First, a little math humor to ease the tension of competition.

"So," came the voice over the PA system in the University Center North Ballroom on Tuesday morning, "what did infinity say to pi?"

There were brief groans of lame-punch-line anticipation.

"Be rational."

Then more groans, these ones louder. Middle-school students know eye-rolling humor when they hear it. And so did these 100 math wizzes, gathered in the UC for a day of brain-busting math puzzles in the annual MathCounts competition.

Representing 11 public and private schools in western Montana, the students spent the entire day here, testing their knowledge of mathematical concepts far beyond what they are expected to know at their age.

In the daylong event, student teams and individuals competed, their scientific calculators at the ready.

"They spend a good part of their year honing themselves for this," said Troy Monroe, a senior engineer at Morrison Maierle and coordinator of the Missoula regional. It was one of seven events happening statewide in the next few days.

MathCounts is a national competition designed to stoke interest in mathematics and science. At the end of the day, 14 of 100 children would move on to the state finals, scheduled to take place this March in Bozeman.

Hellgate Middle School science teacher Brent Heist brought 10 advanced math students to MathCounts this year. All of them are proficient at their grade level, but many are several grades above where they need to be, he said.

"The winners are definitely upper-level high school math," Heist said. "Some are doing trigonometry, and thinking about calculus."

In one of the team rounds, the Alberton squad of four worked furiously to answer eight tough questions, given only 20 minutes to complete them.

Eighth-grader Jaymen Sibert took quick control of the team effort.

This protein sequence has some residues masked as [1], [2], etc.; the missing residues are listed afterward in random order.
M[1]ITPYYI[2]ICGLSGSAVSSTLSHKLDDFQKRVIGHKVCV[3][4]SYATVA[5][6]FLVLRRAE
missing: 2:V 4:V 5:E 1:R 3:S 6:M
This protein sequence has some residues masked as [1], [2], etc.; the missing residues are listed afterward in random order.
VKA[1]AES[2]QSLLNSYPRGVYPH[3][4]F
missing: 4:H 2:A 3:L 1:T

"OK, I'll do No. 2 and No. 5," he said confidently as his teammates tapped away on their calculators and whispered strategies back and forth. Within a few minutes, a teammate leaned in.

"Has anyone done No. 4?" he asked.

"No," said Sibert. "I don't know the calculation for four. Four is open. Four is difficult."

Students are forced to deal with stress, especially in the morning individual rounds. Savannah Stanhope, a Hellgate Middle School eighth-grader, graded herself after the first two rounds.

"The time limit is stressful, so sometimes I had to just skip over some of them," she said. "The first round, I did pretty well compared to the others. But the second time, I don't think I did as good."

Her teammate Maddie Keiper said the intimidation factor at MathCounts came into play.

"I know several of the kids here," said the eighth grader. "And I know they're really smart."

That comes with the territory, said Monroe. But MathCounts also is the students' chance to stretch their knowledge and to show off what they know.

"The competition lets the students showcase their skills, but mostly it involves them with math," he said. "You'd be amazed at what they can answer off the top of their heads."

Reporter Jamie Kelly can be reached at 523-5254 or at

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